As a landlord, a tenancy agreement is a very important document. It is not only designed to protect your tenant’s rights, but it is vital in terms of protecting your own rights as well. However, if you have landed on this page, you probably already know that and it is too late. The last thing you need is a lecture, right? So, don’t worry. We will talk you through what you can do.
There are a number of reasons why you may not have a tenancy agreement in place. This could be because one was never signed to begin with. Perhaps you knew the person prior to them letting your property, and believed it was not necessary? Maybe you simply never got around to it? There are also cases whereby the tenancy agreement was signed, but then it got lost. No matter what applies, we will talk you through how to evict a tenant without a tenancy agreement in the UK.
How to Evict a Tenant Without a Tenancy Agreement
With no tenancy agreement, you may be wondering what your rights are, and what steps you can take to evict a tenant. Let’s take you through some of your options:
1. Try and talk to the tenant
The first port of call when it comes to evicting a tenant without a tenancy agreement is to speak with the tenant. Try to have a fair and reasonable conversation. Explain that you need them to leave the property within a certain number of days, and try to find their position on the matter. It is always best if you can come up with an understanding together. Of course, it is not always possible, but it is always best to try going down this route before you need to take legal action. Make sure that the client is aware of how serious the situation is.
2. Send an official notice in written format and via email, and keep copies
You made the mistake of not having a tenancy agreement once, so do not make the mistake of failing to send and keep physical copies of your notice. It is a good idea to send this information via email and also by letter, so you have covered both possibilities. Nowadays, you can find some excellent letter templates online, so you should easily be able to find a notice of eviction template that you can use for yourself. You can then customize this and send it to the relevant party. Make sure you keep copies for yourself, and that you sign and date them too.
3. Explore your options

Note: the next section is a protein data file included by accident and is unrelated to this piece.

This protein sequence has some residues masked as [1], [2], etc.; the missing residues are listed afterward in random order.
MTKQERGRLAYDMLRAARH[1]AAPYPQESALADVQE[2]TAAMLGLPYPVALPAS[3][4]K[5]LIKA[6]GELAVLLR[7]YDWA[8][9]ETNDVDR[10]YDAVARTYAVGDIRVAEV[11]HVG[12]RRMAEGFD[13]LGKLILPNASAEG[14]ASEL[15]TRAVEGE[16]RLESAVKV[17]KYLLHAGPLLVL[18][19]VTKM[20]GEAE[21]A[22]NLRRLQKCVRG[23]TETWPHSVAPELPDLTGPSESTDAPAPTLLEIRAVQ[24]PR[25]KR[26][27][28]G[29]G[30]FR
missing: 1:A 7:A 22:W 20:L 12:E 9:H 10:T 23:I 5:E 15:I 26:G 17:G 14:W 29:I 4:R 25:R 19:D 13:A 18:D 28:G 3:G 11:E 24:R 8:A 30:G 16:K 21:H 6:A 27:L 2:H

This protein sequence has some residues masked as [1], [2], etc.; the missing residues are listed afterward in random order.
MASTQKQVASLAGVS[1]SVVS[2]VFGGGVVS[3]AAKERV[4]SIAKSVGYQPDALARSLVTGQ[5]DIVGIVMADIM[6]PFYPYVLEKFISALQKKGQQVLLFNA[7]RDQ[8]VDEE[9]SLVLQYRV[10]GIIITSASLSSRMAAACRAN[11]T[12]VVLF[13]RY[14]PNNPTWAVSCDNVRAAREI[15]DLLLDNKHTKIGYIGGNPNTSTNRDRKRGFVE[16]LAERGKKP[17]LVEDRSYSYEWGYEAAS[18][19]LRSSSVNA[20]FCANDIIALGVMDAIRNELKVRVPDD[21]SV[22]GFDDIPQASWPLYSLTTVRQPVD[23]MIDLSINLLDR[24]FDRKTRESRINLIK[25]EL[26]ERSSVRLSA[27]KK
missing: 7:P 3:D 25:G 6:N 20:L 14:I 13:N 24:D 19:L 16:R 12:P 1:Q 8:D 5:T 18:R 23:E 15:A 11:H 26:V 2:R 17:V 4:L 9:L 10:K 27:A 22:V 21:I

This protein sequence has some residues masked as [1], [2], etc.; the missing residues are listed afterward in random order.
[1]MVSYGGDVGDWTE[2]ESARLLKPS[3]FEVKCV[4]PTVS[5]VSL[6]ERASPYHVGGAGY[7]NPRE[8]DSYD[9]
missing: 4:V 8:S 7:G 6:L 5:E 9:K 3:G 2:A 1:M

If your reason for wanting to evict your tenants is because they are behind on their rent, you may be able to get the rent paid directly to you rather than evicting them. This is the case if your tenant claims Housing Benefit or Universal Credit. If this applies, and your tenant owes you rent, it is possible to get the rent paid directly to you rather than evicting your tenant. This is what is known as ‘managed payments.’ how you go about requesting managed payments will depend on the type of benefit that your tenant is claiming. For example, if your tenant is paying Housing Benefit, you can contact the local council that currently pays the benefit to your tenants. If your tenant claims money through Universal Credit, you can get in touch with the Department for Work and Pensions to find out more about making an application. Of course, it is a good idea to discuss this with the tenant first. You may find that this is something that would work for your tenant and it could even be a relief for them if the only issue between you both is the tenant’s struggle to pay their rent.
4. Get in touch with a lawyer
If your tenant is refusing to leave your premises, despite the fact that you have instructed them to do so and given them notice, you will need to get in touch with a legal company who can help you to raise this with the courts. The lawyer will be able to apply to the court for a possession order. There are a number of different types of possession orders, so your lawyer will be able to determine which one is right for your current situation. For example, a standard possession order is suitable if your tenants owe you rent and they have not left your property by the specified date given on the notice. There is then an accelerated possession order that can be applied for when landlords do not claim any of the rent that has been unpaid. If your tenants will still not leave, applying for a warrant for possession is another option. This means that bailiffs are allowed to remove your tenants from your property.
5. Hire a security company to help you evict your tenant
For some people, the threat of the law is enough to get them moving and to leave your property. Unfortunately, there are those who will stay put until they are physically removed, which is when you need to hire a security company that offers a specialized service for evicting tenants. Evicting tenants from a property is something that only experienced and reputable security firms should do, as there is a process in place that needs to be adhered to. The last thing you want to do is get yourself on the wrong side of the law because the security firm you have hired has followed untoward practices when it comes to evicting the tenants in question from your property.
Contact a Professional Eviction Team
Evicting a tenant without a tenancy agreement is not easy, but with the right professional help, you can make sure the situation goes as smoothly as possible. Simply give the team at Mec Security a call today for more information. You can reach us on 01277 376080. Alternatively, send an email to email@example.com and we will get back to you as soon as possible.